A Local’s View on the Murder in West Cork and what People Ask when coming down from Dublin, and Beyond?

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DON’T normally make this complaint, but I have a pain in my face from smiling patiently at my Dublin friends all week as they ask me repeatedly about West Cork, which I’m afraid is now becoming as famous for its True Crime spin-off series as it is for its cheese and black pudding.

‘Do you come from anywhere near Kealfadda Bridge?, they ask excitedly. ‘Does everyone who speaks down there get their own subtitles?’ ‘And while I have you, how on earth do you lose a gate?’

Yes, last week saw the release of Jim Sheridan’s new Sky Crime documentary series Murder at the Cottage, which features Big Jim himself shuffling around West Cork like some sort of jackeen Columbo, waxing lyrical about a case that is still capturing the imagination all these years later.

The series received some sharp criticism, much of it relating to Jim Sheridan inserting himself so forcibly in the narrative, and the ethics of filming a very inebriated Ian Bailey in one particularly excruciating segment.

It’s true that everyone brings their own prejudices to this tragedy and Sheridan wasn’t afraid to wear his openly. I have to say, regardless of your opinion on Jim Sheridan’s take, and although nothing new of substance was revealed, I thought it was a fascinating, atmospheric piece of work.

With the release of the Netflix series Sophie: A Murder in West Cork this week, which by all accounts presents a considerably different outlook, the tragedy is about the take on a new level of global notoriety.

For many in West Cork, particularly the people of Schull, this is not good news. Most are ready to put these events behind them with the chances of the case being solved increasingly slim, but it will be very difficult to dampen people’s interest where such a mystery persists.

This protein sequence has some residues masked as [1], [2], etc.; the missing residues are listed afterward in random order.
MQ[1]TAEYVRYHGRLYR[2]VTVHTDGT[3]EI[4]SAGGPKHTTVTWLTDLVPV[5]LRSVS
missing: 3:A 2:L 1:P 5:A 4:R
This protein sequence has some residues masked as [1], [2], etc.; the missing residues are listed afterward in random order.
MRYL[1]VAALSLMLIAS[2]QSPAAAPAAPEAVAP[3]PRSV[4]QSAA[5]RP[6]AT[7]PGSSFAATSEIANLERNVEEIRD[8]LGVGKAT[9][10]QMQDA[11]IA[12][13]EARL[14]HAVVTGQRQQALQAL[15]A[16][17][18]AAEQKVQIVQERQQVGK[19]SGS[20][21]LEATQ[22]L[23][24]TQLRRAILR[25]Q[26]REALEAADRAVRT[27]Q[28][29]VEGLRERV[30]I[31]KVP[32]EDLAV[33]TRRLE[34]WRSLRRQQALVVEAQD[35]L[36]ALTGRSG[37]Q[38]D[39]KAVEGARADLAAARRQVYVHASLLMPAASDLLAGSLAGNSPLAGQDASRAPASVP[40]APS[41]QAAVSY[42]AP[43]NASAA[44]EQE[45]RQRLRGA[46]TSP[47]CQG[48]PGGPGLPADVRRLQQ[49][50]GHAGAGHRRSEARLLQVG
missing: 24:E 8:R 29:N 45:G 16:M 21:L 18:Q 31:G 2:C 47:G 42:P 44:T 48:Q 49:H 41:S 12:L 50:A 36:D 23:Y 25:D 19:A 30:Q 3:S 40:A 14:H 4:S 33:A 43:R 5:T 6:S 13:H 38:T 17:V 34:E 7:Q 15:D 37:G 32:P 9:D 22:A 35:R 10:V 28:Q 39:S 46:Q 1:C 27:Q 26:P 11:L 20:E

A tap here, a hammer there

All this week, we’ve been mired in a new variant of the seemingly never-ending ‘Will we, won’t we?’ debate about the reopening of indoor hospitality.

Well on Tuesday, the government finally made its decision, much to the dismay of many business owners and to the chagrin of those in their 20s and 30s who arguably have already been disproportionately affected by the pandemic.

NPHET went full-on Grim Reaper on Monday evening, it seems, and scared the bejaysus out of cabinet members with portents of terrible things to come if social mixing was combined with some of the newer, more transmissible variants.

It’s easy to sit on the ditch and pass judgement.

We’ve reached the stage of the pandemic where the varying array of contradictory restrictions are starting to resemble Father Ted Crilly’s car when he tried fixing a dent with a hammer. You’re tapping a little bit here, nuancing a little bit there, trying to please everyone, until eventually, you end up, well, with the car falling apart under you. With the country broadly split between the risk-averse, happy to wait a few weeks to roll out more vaccinations to the older cohorts, and those who would take the fight to the virus and ‘open the bloody door already!’, you get the sense the government can’t win on this one. They may very well end up with the worst of all worlds.

Property is up, bar nun

And finally, if anything defines madness, then it’s surely our truly toxic relationship with property.

This week, experts warned that house price growth will be sustained over the next 12 months amid reports of rises of up to 33% since the pandemic restrictions started to ease this year and are expected to grow by a further 7-8% in the next year.  As a Dublin exile, I must confess to having a Daft.ie alert for West Cork property that I set up since the start of the pandemic. There’s a voice in my head niggling me that I might like to move home someday and start making cheese or maybe true crime documentaries.

The prices are enough to make you cry into your Skibbereen kimchi, however. As The Irish Times recently reported, the average price of a three-bed semi in Kinsale has almost doubled from €150,000 to €180,000 in 2003 to €270,000 to €350,000 in 2020.

The rent for a two-bed property there has jumped from €750 per month to an average of €1,300 per month.

With locals increasingly priced out of the market, it looks like the only realistic way to get a foothold on the West Cork property ladder these days is to become a hermit nun.

The rent for a two-bed property there has jumped from €750 per month to an average of €1,300 per month.

With locals increasingly priced out of the market, it looks like the only realistic way to get a foothold on the West Cork property ladder these days is to become a hermit nun.

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